When I say unto the wicked, O wicked man, thou shalt surely die; if thou dost not speak to warn the wicked from his way, that wicked man shall die in his iniquity; but his blood will I require at thine hand. Nevertheless, if thou warn the wicked of his way to [shube, or] turn from it; if he do not [shube, or] turn from his way, he shall die in his iniquity; but thou hast delivered thy soul.
When a person despairs and says: “There is nothing left for me!” “All hope is gone!” “I can’t be forgiven!” “What purpose is left in life?” “I might as well be dead!” God instructs the “watchman on the tower” to
Say unto them, As I live, saith the Lord God, I have no pleasure in the death of the wicked; but that the wicked [shube, or] turn from his way and live: [shube, shube!] turn ye, turn ye from your evil ways; for why will ye die, O house of Israel? [Ezekiel 33:8–11]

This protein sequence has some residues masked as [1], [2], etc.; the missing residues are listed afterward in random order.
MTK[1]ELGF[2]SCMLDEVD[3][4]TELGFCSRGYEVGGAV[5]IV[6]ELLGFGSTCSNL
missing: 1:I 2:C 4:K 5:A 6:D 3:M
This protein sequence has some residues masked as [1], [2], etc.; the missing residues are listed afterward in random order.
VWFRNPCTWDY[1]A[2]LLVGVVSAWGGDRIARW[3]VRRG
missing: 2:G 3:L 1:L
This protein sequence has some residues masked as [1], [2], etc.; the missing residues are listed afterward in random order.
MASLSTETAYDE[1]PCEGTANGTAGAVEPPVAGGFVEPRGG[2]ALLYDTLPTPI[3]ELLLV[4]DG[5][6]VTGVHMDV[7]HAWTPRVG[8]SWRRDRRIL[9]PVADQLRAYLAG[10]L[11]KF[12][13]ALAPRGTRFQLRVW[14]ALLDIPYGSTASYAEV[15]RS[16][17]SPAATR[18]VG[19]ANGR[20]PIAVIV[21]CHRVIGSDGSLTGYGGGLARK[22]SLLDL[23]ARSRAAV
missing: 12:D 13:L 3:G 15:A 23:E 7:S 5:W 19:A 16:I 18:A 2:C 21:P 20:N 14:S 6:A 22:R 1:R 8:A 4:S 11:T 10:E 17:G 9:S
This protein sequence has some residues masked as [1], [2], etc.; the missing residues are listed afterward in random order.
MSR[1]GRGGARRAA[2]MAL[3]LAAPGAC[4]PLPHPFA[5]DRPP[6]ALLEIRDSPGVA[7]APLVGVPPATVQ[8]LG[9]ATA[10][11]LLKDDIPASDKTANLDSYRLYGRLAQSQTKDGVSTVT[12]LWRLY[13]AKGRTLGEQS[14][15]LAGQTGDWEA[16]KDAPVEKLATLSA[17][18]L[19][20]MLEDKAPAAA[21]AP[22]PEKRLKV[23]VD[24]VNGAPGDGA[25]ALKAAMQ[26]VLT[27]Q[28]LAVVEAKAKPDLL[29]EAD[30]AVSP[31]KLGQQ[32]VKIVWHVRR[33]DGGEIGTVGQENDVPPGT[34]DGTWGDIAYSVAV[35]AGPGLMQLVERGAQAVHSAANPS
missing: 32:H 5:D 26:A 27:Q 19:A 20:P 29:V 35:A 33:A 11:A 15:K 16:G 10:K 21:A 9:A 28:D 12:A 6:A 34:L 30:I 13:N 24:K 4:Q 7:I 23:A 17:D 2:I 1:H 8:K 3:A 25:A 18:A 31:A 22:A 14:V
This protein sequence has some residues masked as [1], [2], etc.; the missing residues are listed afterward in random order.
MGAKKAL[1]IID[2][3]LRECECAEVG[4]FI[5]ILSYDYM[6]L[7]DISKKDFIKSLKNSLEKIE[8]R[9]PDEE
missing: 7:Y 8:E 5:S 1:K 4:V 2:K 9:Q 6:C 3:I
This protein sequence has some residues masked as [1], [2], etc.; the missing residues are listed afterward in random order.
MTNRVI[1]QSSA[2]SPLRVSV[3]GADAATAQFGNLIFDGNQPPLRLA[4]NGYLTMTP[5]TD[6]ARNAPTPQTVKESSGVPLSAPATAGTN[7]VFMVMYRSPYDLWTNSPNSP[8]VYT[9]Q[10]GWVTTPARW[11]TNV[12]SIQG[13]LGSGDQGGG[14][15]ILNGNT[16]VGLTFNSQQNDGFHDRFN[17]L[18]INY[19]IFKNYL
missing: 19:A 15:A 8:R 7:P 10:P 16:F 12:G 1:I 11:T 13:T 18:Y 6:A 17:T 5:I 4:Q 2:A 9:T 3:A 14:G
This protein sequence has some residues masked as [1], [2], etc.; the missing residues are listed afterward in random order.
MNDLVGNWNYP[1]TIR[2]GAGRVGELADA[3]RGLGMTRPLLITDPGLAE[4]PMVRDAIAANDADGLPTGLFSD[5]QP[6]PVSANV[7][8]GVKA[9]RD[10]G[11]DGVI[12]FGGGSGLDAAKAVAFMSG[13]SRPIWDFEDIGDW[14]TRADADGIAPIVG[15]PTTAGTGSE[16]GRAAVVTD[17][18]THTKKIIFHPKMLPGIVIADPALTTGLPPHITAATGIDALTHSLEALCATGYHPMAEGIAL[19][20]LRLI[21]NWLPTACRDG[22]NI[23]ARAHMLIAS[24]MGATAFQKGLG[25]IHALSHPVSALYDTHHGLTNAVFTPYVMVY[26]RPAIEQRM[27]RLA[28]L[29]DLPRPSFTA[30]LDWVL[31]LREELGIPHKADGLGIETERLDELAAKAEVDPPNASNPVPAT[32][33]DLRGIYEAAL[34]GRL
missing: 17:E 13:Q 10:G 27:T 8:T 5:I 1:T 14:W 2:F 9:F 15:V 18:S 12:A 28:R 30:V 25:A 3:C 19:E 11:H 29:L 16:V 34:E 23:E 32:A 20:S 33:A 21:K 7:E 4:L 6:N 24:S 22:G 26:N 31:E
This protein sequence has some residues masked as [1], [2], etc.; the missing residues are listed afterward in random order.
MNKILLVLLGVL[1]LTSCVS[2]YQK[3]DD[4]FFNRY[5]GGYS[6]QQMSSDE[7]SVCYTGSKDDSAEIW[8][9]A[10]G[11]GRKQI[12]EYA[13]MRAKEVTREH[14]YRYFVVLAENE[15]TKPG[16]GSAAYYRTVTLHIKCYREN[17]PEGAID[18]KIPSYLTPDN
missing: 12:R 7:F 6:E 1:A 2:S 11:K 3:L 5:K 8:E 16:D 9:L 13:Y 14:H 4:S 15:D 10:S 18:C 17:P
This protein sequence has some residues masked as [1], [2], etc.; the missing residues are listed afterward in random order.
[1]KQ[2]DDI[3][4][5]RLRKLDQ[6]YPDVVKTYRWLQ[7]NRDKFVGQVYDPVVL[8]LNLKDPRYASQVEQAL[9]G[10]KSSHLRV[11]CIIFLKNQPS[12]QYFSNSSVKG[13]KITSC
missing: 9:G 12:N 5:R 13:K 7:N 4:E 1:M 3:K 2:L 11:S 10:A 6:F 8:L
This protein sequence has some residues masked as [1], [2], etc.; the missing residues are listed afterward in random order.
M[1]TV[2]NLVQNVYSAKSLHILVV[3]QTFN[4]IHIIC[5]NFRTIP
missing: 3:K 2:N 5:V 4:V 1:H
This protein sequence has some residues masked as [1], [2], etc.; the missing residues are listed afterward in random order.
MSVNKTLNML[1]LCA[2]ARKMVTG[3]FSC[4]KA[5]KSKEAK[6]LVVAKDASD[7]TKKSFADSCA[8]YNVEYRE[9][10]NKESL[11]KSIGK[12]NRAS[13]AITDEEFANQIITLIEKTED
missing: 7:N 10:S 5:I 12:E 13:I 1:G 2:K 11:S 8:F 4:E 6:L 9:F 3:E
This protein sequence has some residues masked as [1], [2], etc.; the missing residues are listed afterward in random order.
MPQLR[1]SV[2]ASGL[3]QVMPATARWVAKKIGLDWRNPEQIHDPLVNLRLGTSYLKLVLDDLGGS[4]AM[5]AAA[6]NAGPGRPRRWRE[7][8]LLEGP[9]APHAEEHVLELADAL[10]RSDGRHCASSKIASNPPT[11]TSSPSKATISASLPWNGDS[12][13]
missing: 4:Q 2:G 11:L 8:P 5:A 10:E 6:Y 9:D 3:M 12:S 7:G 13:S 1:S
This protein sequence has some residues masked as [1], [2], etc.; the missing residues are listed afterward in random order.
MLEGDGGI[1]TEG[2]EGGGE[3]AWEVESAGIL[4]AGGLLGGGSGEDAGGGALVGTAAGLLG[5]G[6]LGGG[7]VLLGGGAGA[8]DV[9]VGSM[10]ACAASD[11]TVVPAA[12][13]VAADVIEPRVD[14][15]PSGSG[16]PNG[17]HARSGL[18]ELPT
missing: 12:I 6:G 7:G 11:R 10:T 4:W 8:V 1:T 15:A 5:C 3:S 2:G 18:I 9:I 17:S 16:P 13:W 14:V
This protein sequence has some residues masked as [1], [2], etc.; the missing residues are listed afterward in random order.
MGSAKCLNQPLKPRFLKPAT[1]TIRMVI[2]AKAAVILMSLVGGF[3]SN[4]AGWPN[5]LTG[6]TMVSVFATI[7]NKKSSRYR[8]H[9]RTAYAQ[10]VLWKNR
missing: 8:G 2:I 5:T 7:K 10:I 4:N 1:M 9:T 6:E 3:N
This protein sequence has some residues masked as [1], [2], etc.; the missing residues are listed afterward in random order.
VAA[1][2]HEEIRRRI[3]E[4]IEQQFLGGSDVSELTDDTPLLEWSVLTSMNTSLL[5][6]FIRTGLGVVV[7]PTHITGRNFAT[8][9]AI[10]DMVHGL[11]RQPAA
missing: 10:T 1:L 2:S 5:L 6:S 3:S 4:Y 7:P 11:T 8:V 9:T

I know of no kinder, sweeter passage in the Old Testament than those beautiful lines. Can you hear a kind, wise, gentle, loving Father in Heaven pleading with you to “shube” or turn back to him, to leave unhappiness, sorrow, regret, and despair behind and now turn back to your Father’s family where you can find happiness, joy, and acceptance among his other children? In the Father’s family, you are surrounded with love and affection. That is the message of the Old Testament, and prophet after prophet writes of “shube,” which is that turning back to the family of the Lord where you can be received with joy and rejoicing. There is an implicit message there that we in the family of Jesus Christ ought never forget. We must receive the former transgressor back into this family with open arms and comfort and bless him for making the change. That is what Isaiah had in mind when he wrote: